While dividend stocks, including international fare, are receiving renewed attention this year, not all of the related exchange traded funds dwell in the limelight.
One hidden gem in the international dividend category is the actively managed Virtus WMC International Dividend ETF (VWID). Previously known as the Virtus WMC Global Factor Opportunities ETF, VWID turns four years old in October and looks to offer above-average dividend yield relative to broader international equity benchmarks.
In some regards, the early part of 2020 was a dividend debacle owing to the onset of the coronavirus pandemic, and that sentiment extended to ex-U.S. equities as an array of companies cut or suspended payouts to conserve cash. Those dark days are a reminder of the benefits of active dividend strategies because active mangers – in the case of VWID, it’s Wellington Management – can avoid payout trouble spots.
Fortunately, things are looking up for global payouts this year and VWID’s manager can capitalize on those trends too.
“International dividend payouts in certain sectors appear poised to accelerate for the rest of the year as companies become more assured about the economy and their cash-flow position. Some companies in the energy, mining, financial, and tobacco sectors have already raised their dividends this year,” according to Virtus research.
At the end of the first quarter, VWID featured energy, mining and tobacco names among its top 10 holdings. Another benefit of VWID’s active management style is that the fund can overweight cyclical value sectors, which are performing well this year. Conversely, the managers could opt to overweight defensive groups that didn’t wilt against the 2020 coronavirus backdrop, but also didn’t participate in the subsequent market rally.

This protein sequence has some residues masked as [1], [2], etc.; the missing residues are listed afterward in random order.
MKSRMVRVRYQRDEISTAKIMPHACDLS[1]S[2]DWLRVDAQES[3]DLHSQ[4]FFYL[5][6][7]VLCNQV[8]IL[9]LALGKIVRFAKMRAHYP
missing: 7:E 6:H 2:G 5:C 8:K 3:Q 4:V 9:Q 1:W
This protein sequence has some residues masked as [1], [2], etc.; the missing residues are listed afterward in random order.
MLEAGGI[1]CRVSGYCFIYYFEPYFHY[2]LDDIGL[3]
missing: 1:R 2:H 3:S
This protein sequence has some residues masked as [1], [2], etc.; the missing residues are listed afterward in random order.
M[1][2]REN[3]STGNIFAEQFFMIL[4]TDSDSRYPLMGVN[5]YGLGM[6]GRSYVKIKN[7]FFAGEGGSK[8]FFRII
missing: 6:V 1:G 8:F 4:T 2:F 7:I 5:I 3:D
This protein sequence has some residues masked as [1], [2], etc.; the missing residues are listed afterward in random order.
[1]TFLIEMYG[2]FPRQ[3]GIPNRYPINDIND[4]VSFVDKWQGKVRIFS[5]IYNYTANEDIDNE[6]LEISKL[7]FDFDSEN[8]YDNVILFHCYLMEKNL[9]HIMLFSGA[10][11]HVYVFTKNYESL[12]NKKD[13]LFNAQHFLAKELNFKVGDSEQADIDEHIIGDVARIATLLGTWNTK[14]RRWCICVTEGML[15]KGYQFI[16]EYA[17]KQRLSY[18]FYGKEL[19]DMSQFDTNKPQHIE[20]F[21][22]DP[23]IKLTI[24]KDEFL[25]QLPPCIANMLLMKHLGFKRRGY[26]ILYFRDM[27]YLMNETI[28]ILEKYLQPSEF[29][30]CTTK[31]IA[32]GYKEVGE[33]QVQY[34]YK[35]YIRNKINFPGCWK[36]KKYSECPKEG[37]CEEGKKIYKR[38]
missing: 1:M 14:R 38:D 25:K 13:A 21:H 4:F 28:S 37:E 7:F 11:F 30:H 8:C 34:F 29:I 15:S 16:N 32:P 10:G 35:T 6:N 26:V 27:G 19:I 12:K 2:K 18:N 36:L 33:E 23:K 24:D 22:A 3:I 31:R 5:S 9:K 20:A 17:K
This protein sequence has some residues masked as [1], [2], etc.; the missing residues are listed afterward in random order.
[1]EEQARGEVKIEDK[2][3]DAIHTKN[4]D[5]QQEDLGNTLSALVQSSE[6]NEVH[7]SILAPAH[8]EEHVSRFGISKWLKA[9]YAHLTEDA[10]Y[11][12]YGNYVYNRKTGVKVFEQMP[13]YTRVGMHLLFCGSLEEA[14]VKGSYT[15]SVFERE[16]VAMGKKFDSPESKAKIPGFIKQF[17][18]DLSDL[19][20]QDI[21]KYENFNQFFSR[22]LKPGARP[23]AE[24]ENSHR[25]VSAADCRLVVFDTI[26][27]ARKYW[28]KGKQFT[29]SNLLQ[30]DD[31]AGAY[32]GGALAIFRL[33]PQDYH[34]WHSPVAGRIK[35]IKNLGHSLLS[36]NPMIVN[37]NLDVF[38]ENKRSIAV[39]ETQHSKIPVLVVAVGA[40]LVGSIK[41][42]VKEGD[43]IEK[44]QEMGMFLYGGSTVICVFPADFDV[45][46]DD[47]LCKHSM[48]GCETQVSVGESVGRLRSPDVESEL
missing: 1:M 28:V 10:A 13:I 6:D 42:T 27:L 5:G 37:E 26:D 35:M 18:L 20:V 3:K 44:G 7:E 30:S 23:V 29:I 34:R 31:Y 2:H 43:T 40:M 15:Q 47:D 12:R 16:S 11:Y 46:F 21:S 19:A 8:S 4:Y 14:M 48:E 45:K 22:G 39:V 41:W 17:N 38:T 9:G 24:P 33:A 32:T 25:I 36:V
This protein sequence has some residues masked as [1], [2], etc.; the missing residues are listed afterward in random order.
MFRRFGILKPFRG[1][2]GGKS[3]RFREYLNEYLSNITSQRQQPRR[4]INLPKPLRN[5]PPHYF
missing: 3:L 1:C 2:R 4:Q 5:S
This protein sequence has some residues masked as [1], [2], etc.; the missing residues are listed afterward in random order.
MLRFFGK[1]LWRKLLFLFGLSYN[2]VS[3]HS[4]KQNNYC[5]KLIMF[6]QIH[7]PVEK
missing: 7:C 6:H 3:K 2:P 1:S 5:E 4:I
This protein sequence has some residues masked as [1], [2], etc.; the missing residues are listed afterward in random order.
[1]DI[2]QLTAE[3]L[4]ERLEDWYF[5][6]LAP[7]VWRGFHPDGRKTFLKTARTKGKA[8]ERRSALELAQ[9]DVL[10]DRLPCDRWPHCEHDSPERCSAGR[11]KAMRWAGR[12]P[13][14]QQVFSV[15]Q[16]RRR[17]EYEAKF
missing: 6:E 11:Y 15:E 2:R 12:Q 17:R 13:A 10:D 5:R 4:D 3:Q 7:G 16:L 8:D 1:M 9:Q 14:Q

Vital to the VWID thesis is that ex-US dividends are forecast to grow this year, and there are already inklings that’s happening, with green shoots emerging from some mining companies and Swiss pharmaceuticals names, as just two examples.
“We know that a substantial portion of the long-term total return from equity markets actually comes from dividends, reinvested dividends, and from dividend growth,” adds Virtus. “We know that dividend businesses tend to be solid, more stable in their cash flows. These factors should be beneficial to dividend-paying stocks going forward.”
VWID has a distribution rate of 2.09% as of June 10, according to issuer data.
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The opinions and forecasts expressed herein are solely those of Tom Lydon, and may not actually come to pass. Information on this site should not be used or construed as an offer to sell, a solicitation of an offer to buy, or a recommendation for any product.